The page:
The Pfizer/BioNTech COVID-19 vaccine has been granted provisional approval for use in Australia by the Therapeutic Goods Administration.
The administration said on Monday that after an independent review, the vaccine had met high safety standards.
The vaccine has been approved for people older than 16, with two doses required at least three weeks apart.
The federal government said the first vaccines were expected to be administered in late February.
If there are delays, the vaccine could be rolled out in March, but the government has stressed advice from Pfizer that a February rollout was likely.
A final date has yet to be confirmed due to production delays at the vaccine's European manufacturing plant as it ramps up production on the vaccine.
A priority group of Australians are expected to receive the first doses of the vaccine as soon it arrives in the country.
Group 1A for the vaccine rollout includes quarantine and border workers, frontline healthcare workers, aged-care staff, aged-care residents and disability care staff and residents.
It's estimated up to 1.4 million doses will be required for the first stage of the vaccine rollout.
Prime Minister Scott Morrison said the approval by the administration was a critical step forward.
"I welcome the TGA's approval of the Pfizer vaccine, with our own Australian experts finding it is safe, effective and of a high standard," Mr Morrison said.
"Australians should take confidence in the thorough and careful approach taken by our world-class safety regulator.
"Our priority has always been to keep Australians safe and protect lives and livelihoods.
"Today's approval is another big step forward for our community, particularly in the protection of our most vulnerable people."
The vaccine rollout will start across up to 50 hospital sites across the country.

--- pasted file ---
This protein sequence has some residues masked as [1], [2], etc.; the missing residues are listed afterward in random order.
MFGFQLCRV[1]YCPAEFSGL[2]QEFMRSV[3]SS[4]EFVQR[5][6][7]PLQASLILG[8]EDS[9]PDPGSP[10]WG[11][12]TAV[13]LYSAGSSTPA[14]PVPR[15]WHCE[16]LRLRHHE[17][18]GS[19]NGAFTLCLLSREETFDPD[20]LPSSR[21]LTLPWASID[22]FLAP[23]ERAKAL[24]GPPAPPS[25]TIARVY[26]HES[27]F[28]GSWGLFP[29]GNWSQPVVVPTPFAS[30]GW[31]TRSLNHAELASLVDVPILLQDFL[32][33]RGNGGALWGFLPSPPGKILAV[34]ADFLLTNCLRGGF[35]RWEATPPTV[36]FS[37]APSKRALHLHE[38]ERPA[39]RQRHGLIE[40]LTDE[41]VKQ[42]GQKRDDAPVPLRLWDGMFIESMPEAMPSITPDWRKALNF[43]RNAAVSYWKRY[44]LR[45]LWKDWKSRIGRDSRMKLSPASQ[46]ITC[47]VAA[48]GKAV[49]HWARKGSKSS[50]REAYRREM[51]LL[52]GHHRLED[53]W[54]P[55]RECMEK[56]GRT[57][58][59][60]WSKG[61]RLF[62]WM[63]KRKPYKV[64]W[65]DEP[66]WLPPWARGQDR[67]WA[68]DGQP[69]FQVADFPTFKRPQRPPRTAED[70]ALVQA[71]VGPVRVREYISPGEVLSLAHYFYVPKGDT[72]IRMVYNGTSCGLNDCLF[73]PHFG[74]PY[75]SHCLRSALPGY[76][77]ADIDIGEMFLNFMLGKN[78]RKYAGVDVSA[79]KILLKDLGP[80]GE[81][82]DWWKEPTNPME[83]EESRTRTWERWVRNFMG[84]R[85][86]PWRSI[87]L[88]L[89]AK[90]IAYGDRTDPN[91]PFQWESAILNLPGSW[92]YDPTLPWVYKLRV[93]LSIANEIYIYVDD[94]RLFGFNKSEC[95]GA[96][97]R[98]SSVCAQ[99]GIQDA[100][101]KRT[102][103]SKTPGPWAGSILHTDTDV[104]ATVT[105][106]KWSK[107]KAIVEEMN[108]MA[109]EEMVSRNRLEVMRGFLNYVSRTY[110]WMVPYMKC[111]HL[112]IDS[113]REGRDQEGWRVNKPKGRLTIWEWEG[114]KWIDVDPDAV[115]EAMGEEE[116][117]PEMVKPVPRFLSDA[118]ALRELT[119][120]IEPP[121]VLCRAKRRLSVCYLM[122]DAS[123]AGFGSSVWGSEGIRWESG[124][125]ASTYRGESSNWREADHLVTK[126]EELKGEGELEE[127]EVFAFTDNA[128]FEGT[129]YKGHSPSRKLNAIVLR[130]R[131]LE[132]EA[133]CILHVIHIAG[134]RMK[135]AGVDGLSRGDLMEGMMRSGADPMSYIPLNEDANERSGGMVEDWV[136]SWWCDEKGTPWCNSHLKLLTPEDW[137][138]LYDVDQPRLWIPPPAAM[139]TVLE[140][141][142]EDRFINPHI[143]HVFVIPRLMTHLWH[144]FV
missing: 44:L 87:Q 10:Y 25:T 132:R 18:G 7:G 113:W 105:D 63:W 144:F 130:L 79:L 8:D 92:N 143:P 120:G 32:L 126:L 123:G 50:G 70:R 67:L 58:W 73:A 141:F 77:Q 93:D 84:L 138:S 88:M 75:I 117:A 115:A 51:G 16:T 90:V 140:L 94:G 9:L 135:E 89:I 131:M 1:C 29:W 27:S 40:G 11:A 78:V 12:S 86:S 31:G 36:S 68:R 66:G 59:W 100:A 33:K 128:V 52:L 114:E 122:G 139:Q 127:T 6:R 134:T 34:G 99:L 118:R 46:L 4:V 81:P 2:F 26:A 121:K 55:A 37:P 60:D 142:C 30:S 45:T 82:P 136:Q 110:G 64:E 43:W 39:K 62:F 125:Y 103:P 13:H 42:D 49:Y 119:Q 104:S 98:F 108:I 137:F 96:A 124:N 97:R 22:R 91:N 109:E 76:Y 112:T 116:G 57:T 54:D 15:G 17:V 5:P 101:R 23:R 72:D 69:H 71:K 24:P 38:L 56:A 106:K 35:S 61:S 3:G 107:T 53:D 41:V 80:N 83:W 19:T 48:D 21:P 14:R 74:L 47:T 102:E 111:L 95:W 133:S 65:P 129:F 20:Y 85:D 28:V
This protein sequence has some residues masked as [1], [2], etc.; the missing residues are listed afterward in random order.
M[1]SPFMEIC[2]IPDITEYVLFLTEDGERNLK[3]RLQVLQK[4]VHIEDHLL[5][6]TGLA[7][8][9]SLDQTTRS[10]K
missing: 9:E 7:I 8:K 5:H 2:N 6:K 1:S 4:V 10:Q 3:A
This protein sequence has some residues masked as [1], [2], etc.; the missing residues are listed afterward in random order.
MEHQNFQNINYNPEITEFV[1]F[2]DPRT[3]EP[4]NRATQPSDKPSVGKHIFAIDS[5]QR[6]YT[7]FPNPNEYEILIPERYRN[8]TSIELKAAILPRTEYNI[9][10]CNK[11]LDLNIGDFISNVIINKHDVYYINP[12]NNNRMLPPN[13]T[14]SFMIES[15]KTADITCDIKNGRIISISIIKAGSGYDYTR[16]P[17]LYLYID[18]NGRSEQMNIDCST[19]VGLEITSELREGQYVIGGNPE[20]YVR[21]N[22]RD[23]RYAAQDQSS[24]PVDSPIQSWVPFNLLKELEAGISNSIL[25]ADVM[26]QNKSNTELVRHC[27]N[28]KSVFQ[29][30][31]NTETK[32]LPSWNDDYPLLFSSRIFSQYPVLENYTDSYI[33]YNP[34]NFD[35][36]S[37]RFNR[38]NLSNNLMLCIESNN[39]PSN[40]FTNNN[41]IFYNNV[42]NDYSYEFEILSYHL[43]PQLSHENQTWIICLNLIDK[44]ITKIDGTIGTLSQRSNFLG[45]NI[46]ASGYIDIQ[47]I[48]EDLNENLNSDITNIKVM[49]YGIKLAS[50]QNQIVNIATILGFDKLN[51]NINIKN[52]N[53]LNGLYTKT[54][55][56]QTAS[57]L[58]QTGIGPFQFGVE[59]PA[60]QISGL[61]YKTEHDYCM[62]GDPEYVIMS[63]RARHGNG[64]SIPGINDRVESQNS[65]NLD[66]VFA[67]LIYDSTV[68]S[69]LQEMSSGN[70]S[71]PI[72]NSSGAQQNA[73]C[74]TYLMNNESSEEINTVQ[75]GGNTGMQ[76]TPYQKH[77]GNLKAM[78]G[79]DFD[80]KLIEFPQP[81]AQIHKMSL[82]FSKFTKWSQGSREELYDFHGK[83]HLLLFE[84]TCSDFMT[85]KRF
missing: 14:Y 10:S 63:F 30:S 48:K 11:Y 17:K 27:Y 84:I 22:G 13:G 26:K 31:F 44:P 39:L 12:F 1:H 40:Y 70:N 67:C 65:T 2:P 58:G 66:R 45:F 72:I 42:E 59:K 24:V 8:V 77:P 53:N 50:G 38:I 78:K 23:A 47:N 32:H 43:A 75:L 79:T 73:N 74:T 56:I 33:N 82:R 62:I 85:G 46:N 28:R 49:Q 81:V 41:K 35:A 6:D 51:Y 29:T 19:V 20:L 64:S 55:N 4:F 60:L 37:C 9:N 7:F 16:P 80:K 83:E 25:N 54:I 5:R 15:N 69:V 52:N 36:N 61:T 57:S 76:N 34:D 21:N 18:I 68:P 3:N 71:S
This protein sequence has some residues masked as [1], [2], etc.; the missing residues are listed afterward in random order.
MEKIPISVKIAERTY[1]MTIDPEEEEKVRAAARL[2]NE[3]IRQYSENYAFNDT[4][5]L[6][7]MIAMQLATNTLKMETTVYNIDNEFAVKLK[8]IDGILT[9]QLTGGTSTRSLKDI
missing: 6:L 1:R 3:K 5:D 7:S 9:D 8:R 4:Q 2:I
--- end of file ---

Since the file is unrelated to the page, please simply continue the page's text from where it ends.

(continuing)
The vaccine will be rolled out in five stages in coming months and will have 1000 vaccination sites operational.
Health Minister Greg Hunt welcomed the news of the TGA's approval.
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"Australia's high bar has been met; the vaccine has been approved as effective in stopping severe disease," Mr Hunt said.
"I thank all those involved in the development and assessment of this COVID-19 vaccine, including the researchers, Pfizer, BioNTech and the medical experts at the TGA who have worked around the clock and over Christmas.
"This approval and the upcoming roll out of the vaccine will play an important part in our ability to manage the pandemic in 2021."
The head of the TGA, Adjunct Professor John Skerritt, said work had been non-stop in carrying out tests for the vaccine to meet approval standards.
"We're thrilled to have this product pass the rigorous regulatory process and receive provisional approval," he said.
"Our job is by no means done. In fact the monitoring of vaccine safety post-approval is an important part of the regulatory review of vaccines.
"We now check the individual batches of vaccines that are destined for Australians while closely monitoring the safety and efficacy of the vaccine as it is rolled out."
- With The Canberra Times